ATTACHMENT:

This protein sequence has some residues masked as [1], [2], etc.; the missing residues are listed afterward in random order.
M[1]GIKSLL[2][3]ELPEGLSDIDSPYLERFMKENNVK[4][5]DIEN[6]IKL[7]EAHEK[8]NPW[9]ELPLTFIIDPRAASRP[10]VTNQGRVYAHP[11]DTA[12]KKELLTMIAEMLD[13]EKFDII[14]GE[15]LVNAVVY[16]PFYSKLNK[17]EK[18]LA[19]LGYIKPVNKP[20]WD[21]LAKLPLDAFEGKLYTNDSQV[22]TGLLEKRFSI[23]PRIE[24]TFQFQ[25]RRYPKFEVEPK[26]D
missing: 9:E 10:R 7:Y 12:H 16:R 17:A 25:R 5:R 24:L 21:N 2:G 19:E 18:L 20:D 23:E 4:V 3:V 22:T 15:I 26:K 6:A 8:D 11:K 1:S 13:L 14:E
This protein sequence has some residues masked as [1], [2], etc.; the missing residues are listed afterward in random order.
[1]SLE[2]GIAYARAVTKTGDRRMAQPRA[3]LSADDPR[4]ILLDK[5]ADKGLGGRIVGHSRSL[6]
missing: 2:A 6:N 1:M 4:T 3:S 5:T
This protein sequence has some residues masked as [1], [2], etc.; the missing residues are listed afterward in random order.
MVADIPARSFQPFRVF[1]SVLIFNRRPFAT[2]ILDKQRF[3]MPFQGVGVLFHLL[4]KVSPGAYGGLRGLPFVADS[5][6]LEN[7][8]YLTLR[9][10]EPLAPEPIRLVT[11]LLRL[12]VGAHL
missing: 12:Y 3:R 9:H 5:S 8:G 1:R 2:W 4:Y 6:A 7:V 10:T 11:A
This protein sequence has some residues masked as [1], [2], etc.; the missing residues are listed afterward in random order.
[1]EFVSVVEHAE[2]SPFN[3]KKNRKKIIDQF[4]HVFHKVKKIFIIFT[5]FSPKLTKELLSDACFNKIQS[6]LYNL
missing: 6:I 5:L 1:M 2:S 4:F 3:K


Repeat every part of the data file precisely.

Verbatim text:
This protein sequence has some residues masked as [1], [2], etc.; the missing residues are listed afterward in random order.
M[1]GIKSLL[2][3]ELPEGLSDIDSPYLERFMKENNVK[4][5]DIEN[6]IKL[7]EAHEK[8]NPW[9]ELPLTFIIDPRAASRP[10]VTNQGRVYAHP[11]DTA[12]KKELLTMIAEMLD[13]EKFDII[14]GE[15]LVNAVVY[16]PFYSKLNK[17]EK[18]LA[19]LGYIKPVNKP[20]WD[21]LAKLPLDAFEGKLYTNDSQV[22]TGLLEKRFSI[23]PRIE[24]TFQFQ[25]RRYPKFEVEPK[26]D
missing: 9:E 10:R 7:Y 12:H 16:R 17:A 25:R 5:R 24:L 21:N 2:G 19:E 18:L 20:D 23:E 4:V 3:V 22:T 15:I 26:K 6:A 8:D 11:K 1:S 13:L 14:E
This protein sequence has some residues masked as [1], [2], etc.; the missing residues are listed afterward in random order.
[1]SLE[2]GIAYARAVTKTGDRRMAQPRA[3]LSADDPR[4]ILLDK[5]ADKGLGGRIVGHSRSL[6]
missing: 2:A 6:N 1:M 4:T 3:S 5:T
This protein sequence has some residues masked as [1], [2], etc.; the missing residues are listed afterward in random order.
MVADIPARSFQPFRVF[1]SVLIFNRRPFAT[2]ILDKQRF[3]MPFQGVGVLFHLL[4]KVSPGAYGGLRGLPFVADS[5][6]LEN[7][8]YLTLR[9][10]EPLAPEPIRLVT[11]LLRL[12]VGAHL
missing: 12:Y 3:R 9:H 5:S 8:G 1:R 2:W 4:Y 6:A 7:V 10:T 11:A
This protein sequence has some residues masked as [1], [2], etc.; the missing residues are listed afterward in random order.
[1]EFVSVVEHAE[2]SPFN[3]KKNRKKIIDQF[4]HVFHKVKKIFIIFT[5]FSPKLTKELLSDACFNKIQS[6]LYNL
missing: 6:I 5:L 1:M 2:S 4:F 3:K